Poly Celebrates Hispanic Heritage Month


Alexandra Nava-Baltimore

Tango dancers Walter Perez and Leonardo Sardella perform at Upper School Chapel on October 5th, 2018.

Hispanic Heritage Month, celebrated every year since 1988, exposes the United States to how multifaceted Hispanic culture is, and challenges existing stereotypes of Hispanic people.

According to the US House of Representatives: History, Art, and Archives, it began as merely a week in 1968 but was ultimately expanded to a month in 1988.  Hispanic Heritage Month begins September 15th as a way to celebrate the anniversary of the independence of Costa Rica, El Salvador, Guatemala, Honduras, and Nicaragua, who all declared independence in 1821.  Many other countries in Latin America also have independence days in September. In addition to this, October 12th is the “Dia de la Hispanidad,” or the National Day of Spain, marking Christopher Columbus’ arrival to the North American continent in 1492.  

Upper School Spanish teacher Ronald Sarcos said that Hispanic Heritage Month is a “way to raise awareness and to recognize the population that is growing, not only in numbers but also politically, artistically, culturally in this country.  It is a way to recognize and celebrate.”

“We can be more political now in this month,” added Upper School Spanish teacher Maite Iracheta.  “[People often try to] make this country be a white dream.” However, she said that it’s important to remember that the United States was “inhabited by native tribes and groups” and that a lot of “the territory was Mexican territory.”  

The growing hostility under the Trump administration towards the Hispanic Community makes it even more important that this month is properly honored. Poly celebrated in a number of ways. Events were held throughout the month on Wednesdays, and on October 5th, there was an assembly featuring a tango performance.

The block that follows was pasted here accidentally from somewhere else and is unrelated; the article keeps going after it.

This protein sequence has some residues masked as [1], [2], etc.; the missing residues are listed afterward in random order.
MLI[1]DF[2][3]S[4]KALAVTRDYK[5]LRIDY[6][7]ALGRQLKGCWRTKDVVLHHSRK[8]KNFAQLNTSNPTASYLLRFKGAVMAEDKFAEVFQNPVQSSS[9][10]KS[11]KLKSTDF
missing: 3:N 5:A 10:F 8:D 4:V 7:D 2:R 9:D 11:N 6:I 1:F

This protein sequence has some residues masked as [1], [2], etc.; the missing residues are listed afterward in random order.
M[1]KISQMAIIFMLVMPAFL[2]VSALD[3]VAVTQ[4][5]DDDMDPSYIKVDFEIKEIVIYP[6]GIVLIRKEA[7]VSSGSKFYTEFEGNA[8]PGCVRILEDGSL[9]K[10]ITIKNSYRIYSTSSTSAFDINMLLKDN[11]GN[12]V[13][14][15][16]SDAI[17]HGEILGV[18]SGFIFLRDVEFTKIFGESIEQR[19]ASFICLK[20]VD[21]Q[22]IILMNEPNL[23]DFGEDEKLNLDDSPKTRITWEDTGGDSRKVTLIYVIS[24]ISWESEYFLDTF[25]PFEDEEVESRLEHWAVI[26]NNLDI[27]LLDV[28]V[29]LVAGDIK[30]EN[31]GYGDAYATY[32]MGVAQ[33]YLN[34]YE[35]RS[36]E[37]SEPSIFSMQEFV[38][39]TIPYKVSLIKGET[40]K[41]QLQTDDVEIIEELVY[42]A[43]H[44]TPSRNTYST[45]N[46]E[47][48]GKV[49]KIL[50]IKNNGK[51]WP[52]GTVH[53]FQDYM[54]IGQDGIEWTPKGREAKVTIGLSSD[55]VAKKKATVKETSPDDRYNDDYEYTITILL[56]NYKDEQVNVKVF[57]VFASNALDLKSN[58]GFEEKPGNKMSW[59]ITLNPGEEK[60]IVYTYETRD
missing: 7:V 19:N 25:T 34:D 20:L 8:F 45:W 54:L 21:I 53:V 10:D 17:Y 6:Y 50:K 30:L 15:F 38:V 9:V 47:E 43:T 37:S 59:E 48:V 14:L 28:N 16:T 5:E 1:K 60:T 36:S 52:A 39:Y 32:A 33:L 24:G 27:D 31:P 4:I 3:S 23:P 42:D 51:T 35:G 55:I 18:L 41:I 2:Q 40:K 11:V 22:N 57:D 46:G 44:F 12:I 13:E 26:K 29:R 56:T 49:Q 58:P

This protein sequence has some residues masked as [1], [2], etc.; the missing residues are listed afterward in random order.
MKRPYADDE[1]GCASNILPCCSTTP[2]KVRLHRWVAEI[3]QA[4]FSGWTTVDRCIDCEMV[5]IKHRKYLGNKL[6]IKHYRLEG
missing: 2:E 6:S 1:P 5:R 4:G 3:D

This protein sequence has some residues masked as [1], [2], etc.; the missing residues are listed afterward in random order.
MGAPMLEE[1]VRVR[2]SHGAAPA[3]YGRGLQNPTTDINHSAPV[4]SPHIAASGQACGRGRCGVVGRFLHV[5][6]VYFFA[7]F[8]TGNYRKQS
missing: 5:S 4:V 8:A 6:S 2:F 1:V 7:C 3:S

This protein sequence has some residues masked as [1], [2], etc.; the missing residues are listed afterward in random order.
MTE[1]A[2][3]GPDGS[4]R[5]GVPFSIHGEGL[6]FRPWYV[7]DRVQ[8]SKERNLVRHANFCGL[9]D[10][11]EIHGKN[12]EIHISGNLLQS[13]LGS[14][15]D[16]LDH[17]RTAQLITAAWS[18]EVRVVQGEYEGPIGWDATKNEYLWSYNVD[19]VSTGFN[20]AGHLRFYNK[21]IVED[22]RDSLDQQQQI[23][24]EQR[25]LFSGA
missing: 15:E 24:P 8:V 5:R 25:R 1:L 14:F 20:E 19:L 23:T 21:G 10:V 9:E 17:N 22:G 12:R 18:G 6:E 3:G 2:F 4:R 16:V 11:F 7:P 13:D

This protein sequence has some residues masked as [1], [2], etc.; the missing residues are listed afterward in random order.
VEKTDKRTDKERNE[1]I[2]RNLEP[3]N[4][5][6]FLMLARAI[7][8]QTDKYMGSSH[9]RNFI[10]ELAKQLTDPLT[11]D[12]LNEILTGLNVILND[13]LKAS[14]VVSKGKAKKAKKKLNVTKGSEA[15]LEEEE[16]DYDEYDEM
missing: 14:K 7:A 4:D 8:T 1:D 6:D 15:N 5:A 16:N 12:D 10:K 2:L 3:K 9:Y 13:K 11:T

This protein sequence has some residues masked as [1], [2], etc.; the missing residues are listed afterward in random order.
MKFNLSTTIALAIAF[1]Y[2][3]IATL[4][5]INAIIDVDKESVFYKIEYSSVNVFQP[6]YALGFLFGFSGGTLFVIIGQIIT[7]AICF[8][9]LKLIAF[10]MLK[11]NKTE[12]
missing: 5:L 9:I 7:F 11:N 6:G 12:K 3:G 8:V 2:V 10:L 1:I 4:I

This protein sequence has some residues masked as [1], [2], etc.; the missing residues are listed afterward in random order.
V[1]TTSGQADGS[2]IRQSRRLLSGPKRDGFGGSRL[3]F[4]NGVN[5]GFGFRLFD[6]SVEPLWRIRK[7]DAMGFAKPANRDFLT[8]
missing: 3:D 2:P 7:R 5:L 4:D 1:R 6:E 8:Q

At the first Wednesday production on October 3rd, Iracheta, along with fellow Upper School Spanish teachers Gabriel Rubinson, and Teresa Calvo Martinos, showed three short films to students and faculty in the Library. This included a Bolivian film called “Abuela Grillo,” an Argentine film called “Relatos Salvajes,” and a Spanish film called “Pipas”. Afterward, there was a discussion regarding the themes of each film and how they related to Hispanic culture.  The second Wednesday production was a discussion about the United States’ relationship with Puerto Rico.

The assembly on October 5th was led by Poly’s “Club Unidad” and hosted by Seniors Elena Diaz, Keyna Mecias, and Daniel Wallace and Junior Rebeka Cabrera. It started with an introduction by Iracheta. Following Iracheta, there was a short introduction from Cabrera, who acts as one of the club’s presidents. Cabrera read a short poem about American beauty standards and the difficulty of fitting into predetermined standards as a Hispanic woman.

Cabrera said, “Club Unidad is an affinity group at Poly that focuses on the issues, experiences, and culture of Hispanic/Latinx people—our issues, experiences, and culture… It means a lot to the club as a whole and to me personally to have the opportunity to share our pride and culture with the rest of the Poly community.” The club said that all are welcome to their meetings and thanked the community for being a great audience and for giving them the opportunity to spread their message in Assembly.

After Cabrera, Rubinson introduced the acclaimed tango duo of Walter Perez and Leonardo Sardella, who put a modern twist on the traditional performance. While many people are familiar with flamenco and salsa dance, the sharp movements of tango are less commonly known. Sarcos said that it “opened peoples minds to how multifaceted Latino culture can be.”

Continuing with the arts of the Hispanic Community, Upper School Spanish teacher Jose A. Oliveras read excerpts of his poetry, accompanied by performing arts teacher Simone Ferraresi on the piano and performing arts teacher Carrie Dowell on the violin.

Seniors Juan Santos and Pepe Villamil also presented their works. Villamil shared part of his common application essay about his identity, and how his family celebrates the culture.  Although Santos could not attend the Chapel in person, Unidad played a recording of his music.

Santos said, “Hispanic Heritage Month is a great way for students to learn about the Hispanic culture that they are not often exposed to. I also enjoy Hispanic Heritage Month because it expands the horizons of what it means to be Hispanic. When someone says Hispanic, a lot of people often associate the Mexican nationality with it. Having a month dedicated to learning more about the Hispanic culture allows this stereotype to decrease in magnitudes.”

Overall, it is important that both the Poly community and the entire country recognize the way that Hispanic Americans have shaped this country.